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Council Authorizes Funds for Trip to Vienna


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By Jorge Casuso

February 15, 2024 – The City Council on Tuesday gave two Councilmembers the go-ahead to use their travel funds to attend a week-long housing program in Vienna, Austria, making them the most expensive Councilmember trips bankrolled with taxpayer money.

The funds will be used by Councilmembers Gleam Davis and Caroline Torisis to cover the $7,880 registration fee and airfare per participant to attend the Social Housing Field Study program taking place April 14 to 20.

But what is left of the individual Councilmembers' $8,400 annual travel fund won't cover hotel and meal expenses, which the Councilmembers plan to cover using their monthly stipend.

"I'm not going to come back and ask for additional money from the discretionary fund or from the Council," said Davis, a promise echoed by Torosis.

While the request was unanimously approved, Councilmember Christine Parra noted that Davis and Torosis had criticized Mayor Phil Brock and Councilmember Oscar de la Torre for exceeding their travel budgets last year.

"You guys both came down pretty hard on them for going over their travel budgets," Parra said ("Travel Overspending Stirs Heated Council Debate," July 26, 2023).

Brock and de la Torre were seeking to bridge their travel deficits -- which were $4,698 and $1,413 respectively -- by using unspent funds from two former Councilmembers that had been shifted from the travel budget.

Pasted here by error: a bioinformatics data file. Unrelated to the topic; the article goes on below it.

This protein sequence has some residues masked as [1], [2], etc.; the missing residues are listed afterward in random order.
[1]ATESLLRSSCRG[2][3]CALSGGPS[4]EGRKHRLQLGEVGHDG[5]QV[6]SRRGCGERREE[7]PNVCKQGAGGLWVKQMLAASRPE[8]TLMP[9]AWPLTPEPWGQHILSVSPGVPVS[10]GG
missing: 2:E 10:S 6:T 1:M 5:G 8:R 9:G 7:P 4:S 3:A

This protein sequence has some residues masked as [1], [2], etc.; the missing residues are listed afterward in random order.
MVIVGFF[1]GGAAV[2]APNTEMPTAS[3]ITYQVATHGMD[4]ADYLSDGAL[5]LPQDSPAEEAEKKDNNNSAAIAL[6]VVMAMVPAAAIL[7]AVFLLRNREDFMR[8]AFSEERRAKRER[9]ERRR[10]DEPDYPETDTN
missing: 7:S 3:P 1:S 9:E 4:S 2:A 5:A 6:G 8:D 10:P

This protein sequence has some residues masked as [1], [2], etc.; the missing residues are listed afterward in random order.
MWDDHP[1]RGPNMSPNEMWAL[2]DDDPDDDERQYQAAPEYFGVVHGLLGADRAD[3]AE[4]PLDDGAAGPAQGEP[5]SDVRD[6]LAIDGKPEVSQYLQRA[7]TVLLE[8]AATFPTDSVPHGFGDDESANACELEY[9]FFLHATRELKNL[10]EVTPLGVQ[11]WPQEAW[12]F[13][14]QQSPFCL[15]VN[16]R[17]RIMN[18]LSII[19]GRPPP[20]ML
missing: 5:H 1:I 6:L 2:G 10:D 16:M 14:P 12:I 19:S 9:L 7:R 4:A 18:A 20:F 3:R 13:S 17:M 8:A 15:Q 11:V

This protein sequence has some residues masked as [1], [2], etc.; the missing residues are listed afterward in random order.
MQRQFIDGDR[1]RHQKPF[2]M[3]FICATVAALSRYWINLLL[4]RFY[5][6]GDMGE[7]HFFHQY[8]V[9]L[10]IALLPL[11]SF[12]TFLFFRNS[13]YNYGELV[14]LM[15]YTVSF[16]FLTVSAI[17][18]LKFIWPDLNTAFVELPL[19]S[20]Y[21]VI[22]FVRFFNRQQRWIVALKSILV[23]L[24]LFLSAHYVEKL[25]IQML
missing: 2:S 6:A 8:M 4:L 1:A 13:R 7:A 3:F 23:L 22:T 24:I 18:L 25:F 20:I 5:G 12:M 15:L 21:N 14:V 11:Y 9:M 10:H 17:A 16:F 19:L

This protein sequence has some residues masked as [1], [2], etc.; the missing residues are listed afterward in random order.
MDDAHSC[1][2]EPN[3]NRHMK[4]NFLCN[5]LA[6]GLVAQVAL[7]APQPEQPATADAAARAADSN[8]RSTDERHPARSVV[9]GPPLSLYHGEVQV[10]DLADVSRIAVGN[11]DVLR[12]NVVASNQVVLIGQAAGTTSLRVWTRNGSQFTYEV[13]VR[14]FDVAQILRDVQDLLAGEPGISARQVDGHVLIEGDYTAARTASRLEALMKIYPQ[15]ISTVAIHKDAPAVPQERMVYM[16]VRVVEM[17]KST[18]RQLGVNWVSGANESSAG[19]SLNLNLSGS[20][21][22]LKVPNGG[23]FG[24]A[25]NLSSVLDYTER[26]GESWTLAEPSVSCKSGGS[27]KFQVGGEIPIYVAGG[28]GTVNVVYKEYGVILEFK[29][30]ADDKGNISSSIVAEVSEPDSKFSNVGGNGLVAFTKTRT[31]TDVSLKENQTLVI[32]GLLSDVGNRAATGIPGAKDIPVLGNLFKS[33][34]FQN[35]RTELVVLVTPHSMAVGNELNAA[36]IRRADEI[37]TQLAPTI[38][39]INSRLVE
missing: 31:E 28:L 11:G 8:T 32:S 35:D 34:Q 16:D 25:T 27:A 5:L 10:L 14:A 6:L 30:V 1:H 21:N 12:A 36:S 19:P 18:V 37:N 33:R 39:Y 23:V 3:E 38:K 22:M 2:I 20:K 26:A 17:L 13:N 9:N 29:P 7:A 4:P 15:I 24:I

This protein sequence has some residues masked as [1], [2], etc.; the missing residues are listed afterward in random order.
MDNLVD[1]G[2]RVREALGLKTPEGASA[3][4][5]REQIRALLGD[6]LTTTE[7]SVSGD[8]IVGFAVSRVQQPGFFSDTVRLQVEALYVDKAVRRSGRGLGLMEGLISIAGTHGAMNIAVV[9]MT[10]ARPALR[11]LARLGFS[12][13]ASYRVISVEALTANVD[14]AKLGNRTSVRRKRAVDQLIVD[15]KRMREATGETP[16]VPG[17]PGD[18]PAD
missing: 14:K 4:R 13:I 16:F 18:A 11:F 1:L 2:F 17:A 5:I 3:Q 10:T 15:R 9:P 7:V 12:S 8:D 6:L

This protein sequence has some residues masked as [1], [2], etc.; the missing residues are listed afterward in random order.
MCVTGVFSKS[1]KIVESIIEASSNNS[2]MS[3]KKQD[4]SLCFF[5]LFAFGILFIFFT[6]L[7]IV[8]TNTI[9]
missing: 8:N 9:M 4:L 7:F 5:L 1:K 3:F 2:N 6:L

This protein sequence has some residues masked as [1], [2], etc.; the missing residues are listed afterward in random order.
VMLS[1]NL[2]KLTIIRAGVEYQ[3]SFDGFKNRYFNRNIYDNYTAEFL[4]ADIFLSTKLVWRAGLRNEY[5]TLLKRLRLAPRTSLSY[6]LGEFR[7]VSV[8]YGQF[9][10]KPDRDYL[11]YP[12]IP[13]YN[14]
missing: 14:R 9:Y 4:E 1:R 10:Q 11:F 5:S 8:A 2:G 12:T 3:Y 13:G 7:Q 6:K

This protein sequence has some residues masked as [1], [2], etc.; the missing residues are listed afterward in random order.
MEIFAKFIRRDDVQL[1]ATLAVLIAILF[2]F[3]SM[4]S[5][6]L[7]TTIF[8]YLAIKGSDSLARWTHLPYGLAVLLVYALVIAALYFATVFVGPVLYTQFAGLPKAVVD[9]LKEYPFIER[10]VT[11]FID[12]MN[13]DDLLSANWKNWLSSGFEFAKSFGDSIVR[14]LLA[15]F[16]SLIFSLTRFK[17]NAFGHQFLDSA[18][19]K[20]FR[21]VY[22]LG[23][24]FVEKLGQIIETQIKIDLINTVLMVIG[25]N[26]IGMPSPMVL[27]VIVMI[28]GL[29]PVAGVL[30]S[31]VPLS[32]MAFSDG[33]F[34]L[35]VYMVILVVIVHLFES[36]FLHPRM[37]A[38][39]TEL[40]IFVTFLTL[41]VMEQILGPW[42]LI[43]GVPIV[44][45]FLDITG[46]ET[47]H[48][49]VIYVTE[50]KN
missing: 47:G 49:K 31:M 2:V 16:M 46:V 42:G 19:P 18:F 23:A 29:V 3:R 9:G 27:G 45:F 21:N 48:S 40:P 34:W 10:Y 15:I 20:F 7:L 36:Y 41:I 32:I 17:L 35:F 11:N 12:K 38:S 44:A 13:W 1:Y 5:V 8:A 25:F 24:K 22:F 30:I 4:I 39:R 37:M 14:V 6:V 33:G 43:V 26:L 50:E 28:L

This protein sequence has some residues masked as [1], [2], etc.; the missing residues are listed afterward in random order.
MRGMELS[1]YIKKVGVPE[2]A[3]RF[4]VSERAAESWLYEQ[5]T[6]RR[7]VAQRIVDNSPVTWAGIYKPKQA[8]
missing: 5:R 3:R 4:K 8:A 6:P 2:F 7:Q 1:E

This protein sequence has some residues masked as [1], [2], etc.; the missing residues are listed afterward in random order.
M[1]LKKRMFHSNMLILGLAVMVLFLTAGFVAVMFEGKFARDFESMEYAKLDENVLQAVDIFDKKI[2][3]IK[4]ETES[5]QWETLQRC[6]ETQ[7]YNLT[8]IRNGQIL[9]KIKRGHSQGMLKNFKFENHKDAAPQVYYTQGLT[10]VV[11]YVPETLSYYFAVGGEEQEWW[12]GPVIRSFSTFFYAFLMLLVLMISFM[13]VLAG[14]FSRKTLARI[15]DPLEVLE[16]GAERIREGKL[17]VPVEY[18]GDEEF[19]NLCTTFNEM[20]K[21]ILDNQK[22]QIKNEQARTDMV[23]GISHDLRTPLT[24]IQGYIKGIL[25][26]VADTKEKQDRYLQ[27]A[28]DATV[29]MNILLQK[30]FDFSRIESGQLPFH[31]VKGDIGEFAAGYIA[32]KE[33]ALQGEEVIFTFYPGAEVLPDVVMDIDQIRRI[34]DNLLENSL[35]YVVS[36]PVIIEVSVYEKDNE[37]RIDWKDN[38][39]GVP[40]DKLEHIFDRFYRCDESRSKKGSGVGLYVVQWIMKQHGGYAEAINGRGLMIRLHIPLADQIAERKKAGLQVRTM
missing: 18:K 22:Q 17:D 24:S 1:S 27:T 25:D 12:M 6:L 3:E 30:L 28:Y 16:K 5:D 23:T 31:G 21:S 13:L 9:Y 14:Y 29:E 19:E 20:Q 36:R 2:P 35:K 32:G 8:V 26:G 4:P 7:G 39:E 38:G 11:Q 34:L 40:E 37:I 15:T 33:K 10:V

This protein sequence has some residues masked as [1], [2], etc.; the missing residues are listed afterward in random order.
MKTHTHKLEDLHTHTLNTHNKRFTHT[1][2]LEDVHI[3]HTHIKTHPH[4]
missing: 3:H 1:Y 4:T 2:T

"There's a difference between personal enrichment and benefits to the community," Torosis said. "I'm still struggling with that trade off."

The item Davis and Torosis placed on Tuesday's agenda asked the Council to authorize the use of travel funds to attend the program in Vienna, which "is considered one of the most livable and most importantly, affordable cities in the world."

At the meeting, Davis noted that the program was not a conference but a "study opportunity, kind of a week-long cramming course" that includes a textbook and field trips to housing sites considered international models for "social housing."

"About 70 percent of the population of Vienna live in some form of social housing, and it's not all deed-restricted affordable" and "there's not just one economic model," Davis said.

"It's a real opportunity to go and sort of get our creative juices flowing," she added.

Torosis said her professional colleagues at the County of Los Angeles who have attended the program have called the experience "transformational."

She noted there are affordable deed-restricted housing developments in every district in Vienna in "communities that are economically diverse".

Local policies, she said, "assure that when an affordable unit is sold, it is sold at an affordable price."

"I'm aware this is a significant trip and expense," Torosis said, "and I'm committed to finding solutions and bringing them back to Santa Monica."

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